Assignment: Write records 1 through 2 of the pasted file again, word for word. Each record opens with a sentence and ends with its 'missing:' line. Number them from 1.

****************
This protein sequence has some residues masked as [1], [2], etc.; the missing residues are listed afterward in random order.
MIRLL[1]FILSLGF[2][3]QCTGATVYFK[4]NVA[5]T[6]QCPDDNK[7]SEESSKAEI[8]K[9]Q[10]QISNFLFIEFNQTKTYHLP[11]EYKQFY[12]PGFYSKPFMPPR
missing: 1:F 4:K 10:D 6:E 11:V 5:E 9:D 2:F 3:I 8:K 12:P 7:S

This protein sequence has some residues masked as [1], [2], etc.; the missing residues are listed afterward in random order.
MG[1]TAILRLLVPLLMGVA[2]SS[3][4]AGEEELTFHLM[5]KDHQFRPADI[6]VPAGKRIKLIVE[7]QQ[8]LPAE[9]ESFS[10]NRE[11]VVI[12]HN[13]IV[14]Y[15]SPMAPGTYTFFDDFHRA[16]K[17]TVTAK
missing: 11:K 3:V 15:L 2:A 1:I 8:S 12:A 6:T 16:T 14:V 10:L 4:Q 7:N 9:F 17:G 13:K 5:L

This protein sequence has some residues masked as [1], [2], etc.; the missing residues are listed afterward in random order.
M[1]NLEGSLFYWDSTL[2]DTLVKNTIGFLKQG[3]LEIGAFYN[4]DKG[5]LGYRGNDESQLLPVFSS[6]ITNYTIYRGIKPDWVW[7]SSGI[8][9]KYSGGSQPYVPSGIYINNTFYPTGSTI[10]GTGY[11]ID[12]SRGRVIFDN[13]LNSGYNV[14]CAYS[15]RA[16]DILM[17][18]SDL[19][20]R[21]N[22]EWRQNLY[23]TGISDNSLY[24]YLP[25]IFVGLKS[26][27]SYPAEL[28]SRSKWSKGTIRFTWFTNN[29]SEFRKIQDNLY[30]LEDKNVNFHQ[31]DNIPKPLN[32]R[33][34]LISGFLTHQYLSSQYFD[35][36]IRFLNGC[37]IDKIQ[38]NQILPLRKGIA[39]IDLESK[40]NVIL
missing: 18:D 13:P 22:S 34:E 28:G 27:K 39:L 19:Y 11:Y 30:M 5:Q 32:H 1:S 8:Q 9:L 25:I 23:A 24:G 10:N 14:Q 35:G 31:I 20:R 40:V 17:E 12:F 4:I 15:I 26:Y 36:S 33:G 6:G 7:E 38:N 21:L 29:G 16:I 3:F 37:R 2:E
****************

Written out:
This protein sequence has some residues masked as [1], [2], etc.; the missing residues are listed afterward in random order.
MIRLL[1]FILSLGF[2][3]QCTGATVYFK[4]NVA[5]T[6]QCPDDNK[7]SEESSKAEI[8]K[9]Q[10]QISNFLFIEFNQTKTYHLP[11]EYKQFY[12]PGFYSKPFMPPR
missing: 1:F 4:K 10:D 6:E 11:V 5:E 9:D 2:F 3:I 8:K 12:P 7:S

This protein sequence has some residues masked as [1], [2], etc.; the missing residues are listed afterward in random order.
MG[1]TAILRLLVPLLMGVA[2]SS[3][4]AGEEELTFHLM[5]KDHQFRPADI[6]VPAGKRIKLIVE[7]QQ[8]LPAE[9]ESFS[10]NRE[11]VVI[12]HN[13]IV[14]Y[15]SPMAPGTYTFFDDFHRA[16]K[17]TVTAK
missing: 11:K 3:V 15:L 2:A 1:I 8:S 12:A 6:T 16:T 14:V 10:L 4:Q 7:N 9:F 17:G 13:K 5:L